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Pomegranate Juice Consumption May Improve Myocardial Ischemia

by Medindia Content Team on  November 6, 2005 at 12:21 PM Research News   - G J E 4
Pomegranate Juice Consumption May Improve Myocardial Ischemia
Researchers from California have discovered that daily consumption of pomegranate juice may improve stress-induced myocardial ischemia in patients who have coronary heart disease (CHD).
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Pomegranate juice is known to contain antioxidants such as soluble polyphenols, tannins, and anthocyanins. The researchers, writing in the September issue of The American Journal of Cardiology, investigated whether daily consumption of pomegranate juice for 3 months would affect myocardial perfusion in 45 patients who had CHD and myocardial ischemia in a randomized, placebo-controlled, double-blind study.

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Patients were randomly assigned into 2 groups: a pomegranate juice group (240 ml/day) or a placebo group that drank a beverage of similar caloric content, amount, flavor, and color.

Participants underwent electrocardiographic-gated myocardial perfusion single-photon emission computed tomography at rest and during stress at baseline and 3 months.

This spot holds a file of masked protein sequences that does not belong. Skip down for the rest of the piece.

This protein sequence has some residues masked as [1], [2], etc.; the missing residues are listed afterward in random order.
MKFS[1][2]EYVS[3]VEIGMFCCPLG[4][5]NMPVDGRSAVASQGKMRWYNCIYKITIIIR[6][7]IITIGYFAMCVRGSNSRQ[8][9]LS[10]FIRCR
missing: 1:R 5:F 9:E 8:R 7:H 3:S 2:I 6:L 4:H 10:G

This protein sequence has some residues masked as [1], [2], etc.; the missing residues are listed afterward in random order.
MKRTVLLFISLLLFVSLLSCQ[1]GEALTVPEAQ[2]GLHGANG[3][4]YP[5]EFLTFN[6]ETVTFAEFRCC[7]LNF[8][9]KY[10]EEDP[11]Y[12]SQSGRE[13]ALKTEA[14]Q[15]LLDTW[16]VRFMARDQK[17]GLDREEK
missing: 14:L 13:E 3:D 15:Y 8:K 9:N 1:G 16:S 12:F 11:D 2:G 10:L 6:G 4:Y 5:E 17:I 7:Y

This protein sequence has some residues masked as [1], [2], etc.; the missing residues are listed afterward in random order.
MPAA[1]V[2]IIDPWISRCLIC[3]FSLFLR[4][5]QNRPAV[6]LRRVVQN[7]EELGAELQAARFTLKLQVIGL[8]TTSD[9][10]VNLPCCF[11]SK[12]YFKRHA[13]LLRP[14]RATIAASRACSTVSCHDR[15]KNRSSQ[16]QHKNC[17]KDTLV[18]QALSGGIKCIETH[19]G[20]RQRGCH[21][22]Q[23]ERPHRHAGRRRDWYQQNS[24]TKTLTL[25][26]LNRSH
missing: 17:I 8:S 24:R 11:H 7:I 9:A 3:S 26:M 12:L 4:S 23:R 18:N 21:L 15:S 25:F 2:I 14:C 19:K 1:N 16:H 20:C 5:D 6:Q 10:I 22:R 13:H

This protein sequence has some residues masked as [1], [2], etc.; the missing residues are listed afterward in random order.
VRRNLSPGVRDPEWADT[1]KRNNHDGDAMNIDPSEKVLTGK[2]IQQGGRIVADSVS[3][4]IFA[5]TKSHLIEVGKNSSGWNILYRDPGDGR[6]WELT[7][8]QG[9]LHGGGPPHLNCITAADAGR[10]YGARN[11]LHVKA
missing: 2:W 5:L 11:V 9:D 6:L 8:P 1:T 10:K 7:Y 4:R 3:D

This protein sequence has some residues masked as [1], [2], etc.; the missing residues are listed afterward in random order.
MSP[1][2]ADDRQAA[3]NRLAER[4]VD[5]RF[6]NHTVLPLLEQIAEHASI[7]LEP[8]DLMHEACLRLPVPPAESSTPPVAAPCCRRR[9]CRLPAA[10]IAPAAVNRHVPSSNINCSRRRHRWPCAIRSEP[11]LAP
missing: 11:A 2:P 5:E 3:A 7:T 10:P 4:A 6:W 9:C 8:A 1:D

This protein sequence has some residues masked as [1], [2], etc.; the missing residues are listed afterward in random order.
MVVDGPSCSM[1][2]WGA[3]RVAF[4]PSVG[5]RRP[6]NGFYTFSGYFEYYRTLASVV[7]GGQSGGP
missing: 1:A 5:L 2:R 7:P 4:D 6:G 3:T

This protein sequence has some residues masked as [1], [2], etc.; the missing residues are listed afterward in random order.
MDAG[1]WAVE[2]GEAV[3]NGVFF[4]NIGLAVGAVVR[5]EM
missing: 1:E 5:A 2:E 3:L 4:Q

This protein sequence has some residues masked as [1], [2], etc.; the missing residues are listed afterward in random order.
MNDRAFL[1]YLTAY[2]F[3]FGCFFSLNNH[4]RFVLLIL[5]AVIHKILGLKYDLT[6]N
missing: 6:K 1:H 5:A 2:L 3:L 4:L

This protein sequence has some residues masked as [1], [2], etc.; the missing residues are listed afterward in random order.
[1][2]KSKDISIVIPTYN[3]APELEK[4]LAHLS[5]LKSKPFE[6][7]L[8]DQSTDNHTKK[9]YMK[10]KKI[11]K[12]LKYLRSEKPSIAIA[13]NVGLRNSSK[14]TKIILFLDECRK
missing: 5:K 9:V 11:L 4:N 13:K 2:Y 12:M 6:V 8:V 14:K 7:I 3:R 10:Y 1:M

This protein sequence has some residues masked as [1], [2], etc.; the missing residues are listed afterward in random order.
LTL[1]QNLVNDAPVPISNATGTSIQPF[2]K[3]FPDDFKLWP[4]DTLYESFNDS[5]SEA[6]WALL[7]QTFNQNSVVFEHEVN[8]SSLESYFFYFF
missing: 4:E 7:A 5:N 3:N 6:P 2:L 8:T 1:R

Visual scoring of images using standardized segmentation and nomenclature was performed by a blinded independent nuclear cardiologist.

After 3 months, the extent of stress-induced ischemia decreased in the pomegranate group but increased in the control group. This benefit was observed without changes in cardiac medications, blood sugar, hemoglobin A1c, weight, or blood pressure in either group.

The results of this study demonstrate, for the first time, that daily consumption of pomegranate juice for 3 months may decrease myocardial ischemia and improve myocardial perfusion in patients who have ischemic CHD as measured by the SDS.

The authors suggest further studies to determine the effects of pomegranate juice on myocardial perfusion in a larger sample of patients over a longer period, and also, to assess the effects of pomegranate juice on coronary atherosclerosis using methods such as quantitative coronary arteriography and intravascular ultrasound.
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